10 April 2009

GE FREE NORTHLAND is delighted that Auckland and Northland communities will have an opportunity to air their views on genetic engineering and give their opinion on how the Auckland and Northland councils should deal with field trials and/or commercial releases of genetically modified organisms (GMOs).

Primary producers and environmental organisations like GE FREE NORTHLAND have praised the innovative work of the Inter Council Working Party.

Staff from seven councils on the Inter-council Working Party on GMO Risk Evaluation and Management Options met recently to discuss community consultation. This includes a submission process and a telephone poll for public feedback on the release of GMOs to the environment.

Councils on the Working Party include Whangarei, Kaipara, Far North and Rodney District Councils, Waitakere City Council, and Auckland and Northland Regional Councils. All except the NRC have agreed to participate in, and jointly fund, the consultation exercise.

A legal opinion commissioned by the member councils of the ICWP on GMOs indicates that local government does have jurisdiction regarding GMOs under the RMA and Local Government Act 2002 should the council choose to exercise it.

Local Government NZ shares the concerns of many territorial and unitary authorities about serious unresolved GE issues like liability, ecological impacts, adverse impacts on primary producers and key markets

Recommendations of Dr. Somerville, QC include the advantages of including policy about GMOs and the Precautionary approach in the Long Term Council Community Plan, District Plan and Regional Plan.

GE FREE NORTHLAND continues to share the concerns of Local Government NZ and local authorities about the significant deficiencies in the national regulatory regime for GMOs. “We would like to see GMO land use prohibited in Northland/Auckland peninsula or the moratorium on GE field trials/releases reinstated,” said its spokesperson Zelka Grammer.

“GE FREE NORTHLAND is disappointed to note that the NRC, as the overarching environmental protection authority for the region, is not participating in the collaborative GE community consultation,” Ms. Grammer added.

Despite many of the Northland/Auckland peninsula councils having excellent precautionary or prohibitive policies in their adopted LTCCP’s, ERMA is not required under the HSNO Act and has not yet taken the precautionary or prohibitive content regarding GMOs in councils LTCCP's into account.

“In our view, strong "rules with teeth" regarding GMO land use are needed in the District Plan, Regional Plan and/or Regional Policy Statement to ensure our region retains the economic and environmental advantage of being GM free,” said Ms. Grammer.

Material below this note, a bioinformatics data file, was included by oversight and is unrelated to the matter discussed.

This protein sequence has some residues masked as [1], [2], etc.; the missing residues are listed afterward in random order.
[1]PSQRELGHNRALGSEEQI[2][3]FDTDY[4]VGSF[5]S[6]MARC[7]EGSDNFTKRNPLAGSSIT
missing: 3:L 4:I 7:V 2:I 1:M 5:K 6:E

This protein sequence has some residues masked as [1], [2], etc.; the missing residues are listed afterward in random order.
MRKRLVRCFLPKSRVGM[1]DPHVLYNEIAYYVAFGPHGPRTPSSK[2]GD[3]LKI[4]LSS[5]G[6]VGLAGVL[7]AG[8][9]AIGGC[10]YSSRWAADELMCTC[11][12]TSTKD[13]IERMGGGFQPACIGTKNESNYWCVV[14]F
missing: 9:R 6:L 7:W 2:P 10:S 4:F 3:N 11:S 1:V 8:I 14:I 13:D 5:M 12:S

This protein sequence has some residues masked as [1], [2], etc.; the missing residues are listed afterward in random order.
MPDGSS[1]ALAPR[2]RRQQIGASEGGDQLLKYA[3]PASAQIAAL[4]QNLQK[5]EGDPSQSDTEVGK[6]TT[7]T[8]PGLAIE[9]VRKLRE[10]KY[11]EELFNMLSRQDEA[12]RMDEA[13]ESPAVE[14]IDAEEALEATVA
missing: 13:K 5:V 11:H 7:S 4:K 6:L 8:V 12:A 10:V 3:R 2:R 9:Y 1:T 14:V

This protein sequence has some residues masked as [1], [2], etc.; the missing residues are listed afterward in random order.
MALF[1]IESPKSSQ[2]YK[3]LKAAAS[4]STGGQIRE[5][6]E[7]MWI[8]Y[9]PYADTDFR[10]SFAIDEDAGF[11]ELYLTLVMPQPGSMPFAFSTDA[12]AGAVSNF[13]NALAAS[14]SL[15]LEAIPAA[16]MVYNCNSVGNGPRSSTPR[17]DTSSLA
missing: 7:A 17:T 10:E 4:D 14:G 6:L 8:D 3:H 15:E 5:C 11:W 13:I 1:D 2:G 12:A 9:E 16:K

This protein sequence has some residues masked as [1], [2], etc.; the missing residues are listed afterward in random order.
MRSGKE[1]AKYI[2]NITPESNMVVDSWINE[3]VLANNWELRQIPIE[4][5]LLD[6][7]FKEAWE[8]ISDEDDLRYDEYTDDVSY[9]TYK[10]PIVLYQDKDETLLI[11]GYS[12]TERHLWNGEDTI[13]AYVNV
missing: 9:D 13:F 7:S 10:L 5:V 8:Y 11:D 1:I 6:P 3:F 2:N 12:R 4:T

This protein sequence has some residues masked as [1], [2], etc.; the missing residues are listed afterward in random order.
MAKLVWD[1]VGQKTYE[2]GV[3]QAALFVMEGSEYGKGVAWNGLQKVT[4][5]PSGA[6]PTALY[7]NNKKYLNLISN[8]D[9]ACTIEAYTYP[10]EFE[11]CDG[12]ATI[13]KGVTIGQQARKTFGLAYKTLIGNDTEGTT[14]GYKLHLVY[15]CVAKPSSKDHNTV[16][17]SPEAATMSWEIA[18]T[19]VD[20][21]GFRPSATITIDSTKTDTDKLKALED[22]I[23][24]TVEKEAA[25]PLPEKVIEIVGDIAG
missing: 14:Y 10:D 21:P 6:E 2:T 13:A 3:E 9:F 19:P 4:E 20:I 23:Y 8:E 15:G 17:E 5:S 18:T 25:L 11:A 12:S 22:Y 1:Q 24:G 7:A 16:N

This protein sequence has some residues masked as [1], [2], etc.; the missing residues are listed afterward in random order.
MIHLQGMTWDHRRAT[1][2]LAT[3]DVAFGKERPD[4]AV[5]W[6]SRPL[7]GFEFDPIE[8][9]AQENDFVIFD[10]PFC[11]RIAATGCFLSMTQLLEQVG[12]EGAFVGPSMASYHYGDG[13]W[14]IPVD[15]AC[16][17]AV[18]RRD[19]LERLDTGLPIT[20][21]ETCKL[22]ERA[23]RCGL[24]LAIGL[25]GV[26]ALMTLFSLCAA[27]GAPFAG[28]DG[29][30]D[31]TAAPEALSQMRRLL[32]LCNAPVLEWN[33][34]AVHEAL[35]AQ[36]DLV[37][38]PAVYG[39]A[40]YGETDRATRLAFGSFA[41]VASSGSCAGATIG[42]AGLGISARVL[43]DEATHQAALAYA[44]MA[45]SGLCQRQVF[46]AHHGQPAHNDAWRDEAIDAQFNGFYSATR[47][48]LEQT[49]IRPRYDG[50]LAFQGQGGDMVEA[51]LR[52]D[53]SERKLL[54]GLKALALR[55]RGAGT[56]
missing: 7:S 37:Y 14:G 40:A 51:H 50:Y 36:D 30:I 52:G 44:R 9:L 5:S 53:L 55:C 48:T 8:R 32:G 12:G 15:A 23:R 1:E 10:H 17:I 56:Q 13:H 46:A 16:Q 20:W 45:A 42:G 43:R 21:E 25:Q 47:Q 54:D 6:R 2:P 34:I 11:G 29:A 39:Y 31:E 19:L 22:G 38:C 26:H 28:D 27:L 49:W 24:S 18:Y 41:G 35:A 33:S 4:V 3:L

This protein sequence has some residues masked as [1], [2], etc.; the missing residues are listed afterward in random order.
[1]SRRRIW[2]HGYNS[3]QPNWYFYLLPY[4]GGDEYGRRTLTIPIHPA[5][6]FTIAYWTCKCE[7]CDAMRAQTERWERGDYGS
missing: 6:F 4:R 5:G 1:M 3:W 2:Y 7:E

In August 2008 the NRC voted to "reconsider its policy position on the outdoor use of GMOs through the pending Regional Policy Statement Review process, specifically the potential use of controls under the RMA in addition to present controls under the HSNO Act." The NRC Regional Policy Statement is due to be reviewed during 2009.

There is currently no liability for damages arising as a result of an activity carried out in accordance with an approval from the national regulator ERMA. There is also no requirement for applicants to prove financial fitness in case of damage and no requirement to post bonds to recover costs should damage occur. Therefore, costs arising from unexpected events and ineffective national regulation will fall on affected parties – neighbouring land users and local authorities.

The recent compliance problems associated with Crop and Food’s GE brassica field trial in the South Island has focused sharply on the ability of Crop and Food and MAF to adequately monitor the trial conditions set by ERMA. The clear breaches of the trial conditions should not have had to be found by GE FREE NZ and Soil and Health. This type of breach calls in question the ability of MAF/Biosecurity NZ to monitor GE field trials or releases in a competent manner. Such problems with NZ Crown Research Institutes continue to be occur. The problematic GE tamarillo trial at Kerikeri in l998 and last year’s inadequate containment of the Scion GE pine tree trial at Rotorua are two examples of incompetence and likely contamination with GE DNA.

"Given that the community ultimately carries the risk of this technology, it is critical that ratepayers and residents have their say”, said Martin Robinson, Chairman of GE FREE NORTHLAND.

“GE FREE NORTHLAND applauds the commitment of local authorities to address the critical GE issue, as central government continues to ignore the concerns of many eminent scientists, territorial authorities and our key markets, as well as the majority of New Zealanders,” said Mr. Robinson.

“It is critical that the interests of local government and ratepayers are protected and the risks of GE addressed. GE FREE NORTHLAND believes the next logical step is achieving enforceable REGIONAL EXCLUSION ZONE status (for GE) for Northland peninsula. Ideally, a shared approach to prohibiting GE activities will be taken by local government on a regional level.”

GE FREE NORTHLAND is currently requesting local government to act on the concerns of ratepayers, working to ensure that the region’s economy and environment is protected by making appropriate changes to the District Plan, Regional Plan and Regional Policy Statement (RPS).

We stress that the Northland/Auckland peninsula is ideally placed geographically to achieve this distinction, which would minimise the economic, environmental, public health and liability exposures from GE release and experiments.